Propagation of plants
The Wakehurst Place nursery receives propagation requests from the gardens and woodlands units and from the Millennium Seed Bank. Generally the Millennium Seed Bank staff germinate seeds and pass them on to the nursery as seedlings to prick out and grow on.
The gardens and woodlands staff either request seed and send it through the nursery to propagate, or request the nursery staff to collect cuttings or seed from plants currently within the gardens. There are a number of methods of propagation:
Seeds are sown into a seed pan or plug tray. We use a mixture of 3 parts sieved peat-free compost to 1 part fine Cornish grit for most of our seeds (except those with specific requirements). If the seeds need covering we will then cover them with Cornish grit (if outside) or vermiculite (if in a glasshouse). The seeds are checked and watered on a regular basis.
Germination takes place either in our propagation house (which is kept at 15°C – 17°C), or in cold frames. We often sow directly into the ground, especially with native species.
Once the seeds have germinated and are showing their true leaves we prick them out into small pots containing medium-grade, peat-free compost, leaving them for a couple of weeks until established. The seedlings are then moved to cooler lighter conditions to grow on, therefore avoiding etoliation.
We collect cutting material around the gardens throughout the year. Cuttings are collected in the morning and put into a plastic bag with a splash of water. They are then brought into the nursery where they will be cut to the desired length and shape, and inserted into a seed pan pot containing 50% propagation bark and 50% Perlite, which is wetted beforehand. If there is a lot of cutting material it will be stored in the fridge throughout the day.
The cuttings are placed either in the propagation house, in outside raised beds or in deep pots, depending on the species and type of cutting.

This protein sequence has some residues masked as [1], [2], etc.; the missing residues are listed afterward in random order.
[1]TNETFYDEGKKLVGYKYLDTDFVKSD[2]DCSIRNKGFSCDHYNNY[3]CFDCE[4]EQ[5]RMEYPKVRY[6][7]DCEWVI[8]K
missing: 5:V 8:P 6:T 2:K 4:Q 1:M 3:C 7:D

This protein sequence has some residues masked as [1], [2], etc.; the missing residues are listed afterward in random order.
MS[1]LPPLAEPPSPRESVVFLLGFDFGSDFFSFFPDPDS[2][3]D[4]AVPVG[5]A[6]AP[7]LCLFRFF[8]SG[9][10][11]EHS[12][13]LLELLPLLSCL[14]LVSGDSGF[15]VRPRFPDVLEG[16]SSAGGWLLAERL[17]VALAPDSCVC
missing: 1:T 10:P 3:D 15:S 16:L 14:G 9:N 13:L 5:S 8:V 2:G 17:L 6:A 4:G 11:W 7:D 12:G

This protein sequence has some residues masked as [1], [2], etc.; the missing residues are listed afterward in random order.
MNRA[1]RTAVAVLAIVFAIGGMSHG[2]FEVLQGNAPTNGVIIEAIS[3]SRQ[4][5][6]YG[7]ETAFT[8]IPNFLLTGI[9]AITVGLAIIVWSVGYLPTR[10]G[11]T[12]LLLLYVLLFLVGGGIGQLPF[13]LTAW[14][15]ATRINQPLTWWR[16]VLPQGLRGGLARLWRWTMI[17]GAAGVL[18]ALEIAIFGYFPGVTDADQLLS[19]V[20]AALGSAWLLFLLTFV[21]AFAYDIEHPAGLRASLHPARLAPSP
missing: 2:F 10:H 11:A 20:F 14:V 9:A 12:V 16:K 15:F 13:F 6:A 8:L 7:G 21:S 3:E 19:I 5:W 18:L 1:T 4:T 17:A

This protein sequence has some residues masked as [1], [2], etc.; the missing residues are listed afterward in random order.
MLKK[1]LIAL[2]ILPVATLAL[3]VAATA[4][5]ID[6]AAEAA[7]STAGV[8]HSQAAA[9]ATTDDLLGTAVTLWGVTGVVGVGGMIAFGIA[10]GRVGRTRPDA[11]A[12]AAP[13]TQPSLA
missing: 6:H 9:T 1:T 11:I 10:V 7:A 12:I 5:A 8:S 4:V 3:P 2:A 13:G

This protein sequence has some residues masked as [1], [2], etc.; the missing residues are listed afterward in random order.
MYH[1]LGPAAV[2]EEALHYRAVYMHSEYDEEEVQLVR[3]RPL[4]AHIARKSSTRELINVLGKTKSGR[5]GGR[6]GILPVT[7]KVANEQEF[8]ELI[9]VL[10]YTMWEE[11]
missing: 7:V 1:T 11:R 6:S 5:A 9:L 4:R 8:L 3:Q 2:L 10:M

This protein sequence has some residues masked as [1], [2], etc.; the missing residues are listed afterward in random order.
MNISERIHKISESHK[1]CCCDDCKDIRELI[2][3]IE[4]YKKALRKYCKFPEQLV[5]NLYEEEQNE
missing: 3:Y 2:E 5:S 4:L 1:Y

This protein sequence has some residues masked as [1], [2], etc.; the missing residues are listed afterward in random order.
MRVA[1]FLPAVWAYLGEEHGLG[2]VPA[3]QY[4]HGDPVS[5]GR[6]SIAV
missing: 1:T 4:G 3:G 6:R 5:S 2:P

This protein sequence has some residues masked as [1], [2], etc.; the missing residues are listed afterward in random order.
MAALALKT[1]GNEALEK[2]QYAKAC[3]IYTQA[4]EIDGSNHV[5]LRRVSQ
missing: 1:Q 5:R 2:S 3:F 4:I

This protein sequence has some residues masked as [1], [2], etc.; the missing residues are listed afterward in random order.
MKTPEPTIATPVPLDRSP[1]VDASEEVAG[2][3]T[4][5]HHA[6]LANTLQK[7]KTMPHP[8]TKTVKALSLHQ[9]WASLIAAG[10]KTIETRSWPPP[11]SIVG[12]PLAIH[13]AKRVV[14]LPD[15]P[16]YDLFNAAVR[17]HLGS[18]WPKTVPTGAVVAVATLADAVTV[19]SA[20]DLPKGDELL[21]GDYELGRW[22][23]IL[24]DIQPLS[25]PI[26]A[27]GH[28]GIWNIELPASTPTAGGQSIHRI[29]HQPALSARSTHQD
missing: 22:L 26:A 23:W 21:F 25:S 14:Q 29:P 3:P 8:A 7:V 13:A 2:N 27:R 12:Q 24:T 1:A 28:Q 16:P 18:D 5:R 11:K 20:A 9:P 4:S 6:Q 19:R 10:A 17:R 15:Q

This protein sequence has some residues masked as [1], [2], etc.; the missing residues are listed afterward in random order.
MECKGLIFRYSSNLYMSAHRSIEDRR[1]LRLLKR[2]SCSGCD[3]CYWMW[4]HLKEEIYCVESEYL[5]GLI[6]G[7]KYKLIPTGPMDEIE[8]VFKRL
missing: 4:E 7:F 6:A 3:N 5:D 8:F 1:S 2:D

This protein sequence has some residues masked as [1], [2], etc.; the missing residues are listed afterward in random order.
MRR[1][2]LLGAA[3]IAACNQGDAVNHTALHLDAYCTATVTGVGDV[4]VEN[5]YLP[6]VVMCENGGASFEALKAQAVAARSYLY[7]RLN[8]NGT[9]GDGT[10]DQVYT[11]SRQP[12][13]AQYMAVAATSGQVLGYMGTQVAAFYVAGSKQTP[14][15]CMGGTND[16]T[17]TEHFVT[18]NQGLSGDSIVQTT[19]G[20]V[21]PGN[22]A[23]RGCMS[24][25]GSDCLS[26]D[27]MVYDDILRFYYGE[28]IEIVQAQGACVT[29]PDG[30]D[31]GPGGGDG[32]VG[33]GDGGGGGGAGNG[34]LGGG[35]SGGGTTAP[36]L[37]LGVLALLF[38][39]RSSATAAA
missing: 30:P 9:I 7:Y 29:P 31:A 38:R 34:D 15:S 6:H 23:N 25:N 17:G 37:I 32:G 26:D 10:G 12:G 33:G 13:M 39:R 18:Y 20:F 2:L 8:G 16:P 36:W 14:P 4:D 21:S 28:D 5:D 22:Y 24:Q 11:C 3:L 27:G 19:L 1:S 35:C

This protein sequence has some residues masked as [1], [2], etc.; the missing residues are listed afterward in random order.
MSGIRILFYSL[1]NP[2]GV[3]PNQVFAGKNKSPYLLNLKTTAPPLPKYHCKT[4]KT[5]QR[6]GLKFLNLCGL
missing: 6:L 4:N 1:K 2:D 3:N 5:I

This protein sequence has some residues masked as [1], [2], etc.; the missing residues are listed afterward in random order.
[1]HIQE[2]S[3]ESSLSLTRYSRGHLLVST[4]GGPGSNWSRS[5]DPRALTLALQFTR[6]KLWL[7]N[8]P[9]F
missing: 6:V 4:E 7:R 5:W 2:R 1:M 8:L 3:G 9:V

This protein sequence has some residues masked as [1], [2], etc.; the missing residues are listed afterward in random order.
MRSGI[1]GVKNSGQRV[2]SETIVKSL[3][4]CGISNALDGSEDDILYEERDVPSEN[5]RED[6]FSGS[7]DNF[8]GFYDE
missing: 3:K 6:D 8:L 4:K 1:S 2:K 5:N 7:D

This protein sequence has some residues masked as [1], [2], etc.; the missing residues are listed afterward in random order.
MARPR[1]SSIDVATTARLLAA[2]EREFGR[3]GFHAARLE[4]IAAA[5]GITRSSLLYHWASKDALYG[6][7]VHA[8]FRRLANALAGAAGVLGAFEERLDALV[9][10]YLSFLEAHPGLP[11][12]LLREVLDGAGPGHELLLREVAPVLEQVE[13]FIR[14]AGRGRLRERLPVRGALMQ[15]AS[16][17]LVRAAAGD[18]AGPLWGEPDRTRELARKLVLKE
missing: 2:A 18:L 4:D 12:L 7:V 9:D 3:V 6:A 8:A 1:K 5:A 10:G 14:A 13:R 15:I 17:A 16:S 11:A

Occasionally we undertake other propagation methods such as dividing, layering and grafting.
An example of a recent propagation is Dendroseris littoralis, the cabbage tree. This is the plant that Robinson Crusoe’s role model, Alexander Selkirk, supplemented his diet with (by eating the leaves) when he was marooned on the Juan Fernández Islands in the eighteenth century.
Common name: cabbage tree
Propagation method/s: Seed, cuttings, air layering.
Seed: Germinated in the Millennium Seed Bank at 16°C for 12 hrs of daylight and 12 hrs of night with 85% successful germination.
Cuttings: We tried cutting one of these tall single stemmed trees into hardwood pieces averaging 35 cm long and sunk them into a gritty peat-free compost mix. They were fully rooted within 6 months. We also removed some of the top side shoots, these also rooted quickly and are growing nicely.
Air layering: Currently being used at Kew to propagate from these plants.
Pre-treatments: None required
Establishment: Grown in peat-free, well-drained compost
Watering: Keep well watered during growing season
Pests and diseases: Powdery mildew, whitefly and red spider mite
Air layering: the stem is wounded and then wrapped in a moisture-retaining substance such as Sphagnum moss, then surrounded in polyethylene film. This encourages the wounded region to grow roots. When sufficient roots have grown from the wound, the stem from the parent plant is removed and planted.
Pest control: Ideally we use biological control, (beneficial insects) which control the pests. We may introduce Encarsia formosa, a parasitic wasp which targets glasshouse whitefly. We may also use chemicals if the biological control is not working. We do two sets of clean-up sprays in late Autumn and early Spring to clean up any over-wintering pests and diseases, so that when we put our first set of biological control in, they have the best chance of beating the pests.
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